As we enter our 175th year of serving audiences here in Connecticut and beyond, a number of exciting installations open soon. The new focus gallery on the second floor of the Avery Memorial—where so many contemplated Giorgione’s La Vecchia—will continue to showcase the stories of singular masterpieces, changing every two months. A great opportunity for close looking and finding yourself in exceptional works of art, the series reminds us of the incredible diversity, range, and quality of art experiences possible. This month, come in to see a gown worn at the English Court by a Russian ambassador’s wife. Designed by the House of Worth (c. 1890) the striking silk dress is embroidered with thousands of freshwater pearls. But beyond its beauty, this icon of cosmopolitan fashion, shaped by the etiquette and protocols of the Russian and English Courts, opens up questions about originality and personality within fashion and the internationalism of a century ago.
Toward the end of September, we are able to present a special installation of the museum’s acclaimed Ballets Russes collection. Two costumes join designs in watercolor by eminent stage designers—Alexandre Benois, Léon Bakst, and Nathalie Gontcharova—and leading painters from the Parisian art scene–Jean Cocteau, André Derain, Giorgio de Chirico, Juan Gris, and Ferdinand Léger. The Wadsworth has long been home to this collection purchased from the famed dance troupe’s producer in 1933 and added to over the years.
On Saturday, September 28th, we recognize 175 years of serving the public at our annual fundraiser Celebrate the Wadsworth. All proceeds enable the advancement of knowledge and our unending work of inspiring everyone to experience and appreciate excellence in art and culture. Thank you for your steadfast support.
Beyond the galleries, two sculptures will be installed outdoors this month: on the Main Street lawn, William Turnbull’s Large Horse (1990) and in our central court Herbert Ferber’s Pittington III (1979-81). Mel Edwards’ sculpture Across the Limpopo(c. 1974) is newly conserved and will be installed just in time for the opening of Afrocosmologies on October 19. Our redoubled commitment to the appreciation of sculpture is advancing our institution in several ways—blurring the boundaries of the museum’s walls and injecting a range of experiences, from the casual to the intense, into the public dialogue.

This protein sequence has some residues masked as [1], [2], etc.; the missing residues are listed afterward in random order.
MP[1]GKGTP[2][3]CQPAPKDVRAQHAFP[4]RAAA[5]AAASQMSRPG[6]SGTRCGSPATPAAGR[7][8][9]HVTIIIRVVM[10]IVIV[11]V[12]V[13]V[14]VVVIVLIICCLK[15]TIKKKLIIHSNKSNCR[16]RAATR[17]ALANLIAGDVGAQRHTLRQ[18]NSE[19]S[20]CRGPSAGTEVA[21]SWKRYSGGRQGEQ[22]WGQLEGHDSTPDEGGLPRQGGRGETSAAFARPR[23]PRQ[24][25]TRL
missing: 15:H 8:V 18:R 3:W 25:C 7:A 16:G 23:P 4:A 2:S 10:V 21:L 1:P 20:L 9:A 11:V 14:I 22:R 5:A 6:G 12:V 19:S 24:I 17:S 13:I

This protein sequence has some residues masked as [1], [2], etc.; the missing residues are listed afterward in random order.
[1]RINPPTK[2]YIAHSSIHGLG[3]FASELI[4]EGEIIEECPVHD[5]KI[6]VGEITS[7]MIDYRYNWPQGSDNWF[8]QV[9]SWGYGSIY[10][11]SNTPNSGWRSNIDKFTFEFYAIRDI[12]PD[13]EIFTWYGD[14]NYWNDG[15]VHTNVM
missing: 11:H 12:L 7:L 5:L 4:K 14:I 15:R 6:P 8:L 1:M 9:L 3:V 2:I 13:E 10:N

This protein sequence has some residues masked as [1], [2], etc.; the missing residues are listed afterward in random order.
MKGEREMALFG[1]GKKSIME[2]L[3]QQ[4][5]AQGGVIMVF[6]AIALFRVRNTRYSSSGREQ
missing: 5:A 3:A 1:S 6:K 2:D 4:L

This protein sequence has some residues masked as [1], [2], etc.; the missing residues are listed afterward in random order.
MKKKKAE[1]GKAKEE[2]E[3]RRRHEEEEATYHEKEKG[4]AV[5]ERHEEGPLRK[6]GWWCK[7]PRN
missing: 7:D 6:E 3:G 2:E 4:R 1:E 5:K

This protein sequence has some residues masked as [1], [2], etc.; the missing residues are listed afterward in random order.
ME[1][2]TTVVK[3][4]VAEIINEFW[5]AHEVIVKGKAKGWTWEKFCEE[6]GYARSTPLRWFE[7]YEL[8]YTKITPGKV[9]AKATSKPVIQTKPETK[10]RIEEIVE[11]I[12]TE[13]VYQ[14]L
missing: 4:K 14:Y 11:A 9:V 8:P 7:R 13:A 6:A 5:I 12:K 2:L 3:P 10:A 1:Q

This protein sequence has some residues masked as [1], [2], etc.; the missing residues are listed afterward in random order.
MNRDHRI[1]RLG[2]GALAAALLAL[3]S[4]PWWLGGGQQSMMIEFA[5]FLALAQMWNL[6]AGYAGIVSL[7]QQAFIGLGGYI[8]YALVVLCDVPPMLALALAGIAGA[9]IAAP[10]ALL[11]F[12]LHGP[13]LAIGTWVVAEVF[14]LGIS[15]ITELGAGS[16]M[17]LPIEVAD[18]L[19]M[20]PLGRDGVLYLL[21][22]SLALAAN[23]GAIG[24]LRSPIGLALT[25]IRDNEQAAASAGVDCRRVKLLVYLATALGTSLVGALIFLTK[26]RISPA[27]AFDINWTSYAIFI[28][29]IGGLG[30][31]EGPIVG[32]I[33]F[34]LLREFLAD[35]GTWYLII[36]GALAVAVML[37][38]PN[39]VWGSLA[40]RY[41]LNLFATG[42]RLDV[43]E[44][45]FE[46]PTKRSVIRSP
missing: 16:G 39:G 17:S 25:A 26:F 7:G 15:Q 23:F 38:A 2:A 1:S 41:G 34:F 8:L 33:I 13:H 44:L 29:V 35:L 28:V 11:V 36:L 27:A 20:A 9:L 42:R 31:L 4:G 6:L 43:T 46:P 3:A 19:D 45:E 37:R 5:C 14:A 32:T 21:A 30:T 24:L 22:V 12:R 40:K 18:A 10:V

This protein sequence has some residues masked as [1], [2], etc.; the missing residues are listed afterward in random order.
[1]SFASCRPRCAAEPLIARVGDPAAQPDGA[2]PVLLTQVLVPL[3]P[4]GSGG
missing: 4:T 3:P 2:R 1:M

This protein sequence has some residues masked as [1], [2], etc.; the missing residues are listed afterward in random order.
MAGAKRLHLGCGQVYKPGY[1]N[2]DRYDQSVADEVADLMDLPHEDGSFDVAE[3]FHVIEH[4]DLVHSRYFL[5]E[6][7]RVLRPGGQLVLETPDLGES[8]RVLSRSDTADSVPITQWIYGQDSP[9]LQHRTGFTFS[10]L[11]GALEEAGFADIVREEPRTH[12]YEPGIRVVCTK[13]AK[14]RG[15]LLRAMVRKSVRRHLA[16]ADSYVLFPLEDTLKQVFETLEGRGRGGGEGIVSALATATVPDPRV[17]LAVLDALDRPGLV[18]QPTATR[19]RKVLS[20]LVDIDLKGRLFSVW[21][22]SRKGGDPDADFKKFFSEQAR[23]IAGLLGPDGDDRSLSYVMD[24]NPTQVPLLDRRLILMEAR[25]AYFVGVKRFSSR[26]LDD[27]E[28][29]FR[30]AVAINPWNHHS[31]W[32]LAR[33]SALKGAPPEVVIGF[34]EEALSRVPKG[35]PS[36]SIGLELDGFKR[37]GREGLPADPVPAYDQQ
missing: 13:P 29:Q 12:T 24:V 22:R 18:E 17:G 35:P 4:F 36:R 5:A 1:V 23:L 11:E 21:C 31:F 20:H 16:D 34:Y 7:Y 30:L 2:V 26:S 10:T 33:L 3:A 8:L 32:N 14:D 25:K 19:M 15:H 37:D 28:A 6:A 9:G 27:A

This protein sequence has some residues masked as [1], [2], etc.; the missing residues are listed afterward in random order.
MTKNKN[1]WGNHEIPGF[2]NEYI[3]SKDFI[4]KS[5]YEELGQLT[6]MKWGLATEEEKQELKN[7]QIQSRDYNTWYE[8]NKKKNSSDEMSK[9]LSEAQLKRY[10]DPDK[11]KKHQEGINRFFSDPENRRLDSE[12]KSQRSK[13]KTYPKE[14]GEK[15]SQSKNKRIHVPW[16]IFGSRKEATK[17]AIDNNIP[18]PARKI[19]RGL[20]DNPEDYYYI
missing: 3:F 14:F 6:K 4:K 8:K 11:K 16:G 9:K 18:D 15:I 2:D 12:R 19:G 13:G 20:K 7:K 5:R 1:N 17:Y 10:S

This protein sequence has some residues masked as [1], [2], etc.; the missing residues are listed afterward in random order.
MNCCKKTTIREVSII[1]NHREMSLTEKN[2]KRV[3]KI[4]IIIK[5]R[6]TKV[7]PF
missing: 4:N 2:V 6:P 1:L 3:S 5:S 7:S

And one last thought for us all to consider. As the school year returned to our neighborhoods all over Connecticut in recent weeks, an incredible statistic came across my desk: we booked about 200 school buses to provide free transport to the museum for elementary, middle, and high school field trips. At the college level, a Capital Community College course will be taught in the galleries this semester, and we look forward to welcoming a new group of interns across departments. Last year, 18 students from 11 schools chose the museum for their internship experience. The Wadsworth is always a hub for learning, and as we enter a new academic year we are filled with excitement for all that lies ahead.
Thomas J. Loughman
Director & CEO
Top: Court dress (French), c. 1890-1905. House of Worth. Silk satin with embroidery of gold thread, sequins, crystals, and freshwater pearls. Purchased from Lady Nathalie Ridley with funds contributed by Miss Elizabeth Hicks.
Bottom left: Fernand Léger, Two Figures, c. 1919. Graphite and pen and ink on paper. The Ella Gallup Sumner and Mary Catlin Sumner Collection Fund.
Bottom right: Michel Larionov, Design for Make-up for Kikimora, before 1933. Chalk on paper. The Ella Gallup Sumner and Mary Catlin Sumner Collection Fund.
Elevate your enjoyment of the everyday and embark on a sensory experience in the Hudson River School galleries with a meditation practice led by Amanda Votto of Copper Beech Institute. Free, but RSVP to firstname.lastname@example.org